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Most effective PCB Prototyping Techniques for Better Performance

Most effective PCB Prototyping Techniques for Better Performance

4. PCB Assembly

The Electronics hobbyist may choose to do the PCB assembly on his own, in which case he/she should be well versed in the art of soldering.  Since the electronic components have been shrinking in size over the ages, soldering is indeed an art in itself and can only be mastered through training and experience.  The minimum equipment required for PCB assembly are as follows:

  1. Soldering station, preferably with temperature control and interchangeable tips
  2. Solder wire
  3. Flux solution
  4. Isopropyl alcohol solution

A soldering iron with temperature control is preferred because there are many components which would be destroyed if soldered with too much heat.  Flux is a solution that is used to improve the wetting characteristics of the liquid solder and it also prevents and removes oxidation.  Nowadays, flux cored solder wire is available which negates the requirement to use flux separately.  Isopropyl Alcohol or IP for short is used to clean the residue of flux after the soldering is complete.  Another option is to use no-clean flux, which negates the requirement for using an IP solution.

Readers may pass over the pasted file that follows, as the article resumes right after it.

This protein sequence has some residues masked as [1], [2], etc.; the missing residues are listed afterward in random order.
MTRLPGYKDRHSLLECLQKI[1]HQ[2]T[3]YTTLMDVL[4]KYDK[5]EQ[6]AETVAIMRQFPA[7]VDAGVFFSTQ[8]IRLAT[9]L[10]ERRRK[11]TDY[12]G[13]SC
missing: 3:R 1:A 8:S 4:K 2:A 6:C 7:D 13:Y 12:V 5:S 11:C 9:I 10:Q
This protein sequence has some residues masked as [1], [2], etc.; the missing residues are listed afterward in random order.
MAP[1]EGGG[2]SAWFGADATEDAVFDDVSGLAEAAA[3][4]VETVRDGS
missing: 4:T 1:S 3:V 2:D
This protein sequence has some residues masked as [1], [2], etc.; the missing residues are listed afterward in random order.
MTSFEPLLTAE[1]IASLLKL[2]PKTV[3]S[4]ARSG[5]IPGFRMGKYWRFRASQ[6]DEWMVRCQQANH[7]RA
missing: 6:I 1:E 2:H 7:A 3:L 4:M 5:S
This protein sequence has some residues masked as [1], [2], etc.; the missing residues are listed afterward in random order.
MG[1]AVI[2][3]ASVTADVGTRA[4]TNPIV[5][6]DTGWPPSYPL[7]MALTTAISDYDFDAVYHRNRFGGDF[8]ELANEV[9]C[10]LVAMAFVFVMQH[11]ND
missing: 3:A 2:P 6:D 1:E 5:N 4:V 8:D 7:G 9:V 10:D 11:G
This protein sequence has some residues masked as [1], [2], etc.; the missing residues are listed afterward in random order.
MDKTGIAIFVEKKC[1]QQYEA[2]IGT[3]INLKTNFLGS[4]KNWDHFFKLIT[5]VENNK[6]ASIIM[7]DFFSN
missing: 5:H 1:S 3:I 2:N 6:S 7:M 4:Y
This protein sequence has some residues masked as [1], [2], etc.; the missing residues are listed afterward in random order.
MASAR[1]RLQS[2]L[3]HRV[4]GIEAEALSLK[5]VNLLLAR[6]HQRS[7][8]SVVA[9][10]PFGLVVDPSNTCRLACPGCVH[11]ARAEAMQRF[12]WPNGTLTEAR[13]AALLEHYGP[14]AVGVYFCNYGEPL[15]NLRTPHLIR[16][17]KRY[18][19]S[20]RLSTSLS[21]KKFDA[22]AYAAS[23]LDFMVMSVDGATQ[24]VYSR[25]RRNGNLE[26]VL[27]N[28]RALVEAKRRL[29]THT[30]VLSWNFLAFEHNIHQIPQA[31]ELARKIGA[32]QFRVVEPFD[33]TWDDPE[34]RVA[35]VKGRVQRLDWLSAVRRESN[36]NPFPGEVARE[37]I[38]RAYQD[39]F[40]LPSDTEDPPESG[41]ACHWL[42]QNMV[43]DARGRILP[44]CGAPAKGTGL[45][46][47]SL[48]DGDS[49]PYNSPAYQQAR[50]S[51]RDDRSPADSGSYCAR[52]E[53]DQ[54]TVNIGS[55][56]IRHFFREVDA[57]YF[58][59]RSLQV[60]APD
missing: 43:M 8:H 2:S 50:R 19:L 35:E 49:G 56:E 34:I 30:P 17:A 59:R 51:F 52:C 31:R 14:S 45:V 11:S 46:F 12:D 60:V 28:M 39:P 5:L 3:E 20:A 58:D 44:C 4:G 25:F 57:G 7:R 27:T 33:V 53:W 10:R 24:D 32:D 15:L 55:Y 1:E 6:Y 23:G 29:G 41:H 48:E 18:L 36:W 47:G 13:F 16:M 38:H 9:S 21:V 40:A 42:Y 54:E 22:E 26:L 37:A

Before beginning the soldering process, the soldering iron tip is rubbed on the piece of sponge soaked in water to remove the remnants of solder sticking on to the iron tip from the previous soldering.  The soldering iron tip is covered with a uniform layer of solder, by melting the solder wire and running the wire all along the surface of the tip of the soldering iron, so that there is a better transfer of heat from the iron to the tip and to the solder used to solder the component on board.  This process is called tinning the iron tip.

The legend silkscreen printed on board is meant to serve as a guide to help the PCB assembly process by enabling identification of the component on board, so that the right component is assembled at the right location.  Since majority of the PCB assembly today takes place through an automated process, many PCB designers avoid printing a legend on the surface of the PCB especially when it is a densely packed PCB.  They keep a separate layer with the legend marking alone, which can be printed out and used as reference if required.

While manually assembling the components on the board, it recommended to assemble the components in the order of increasing sizes.  If the taller components are assembled first, it may become very difficult to assemble the smaller components, which may be even be placed between two tall components, like an electrolytic capacitor for example.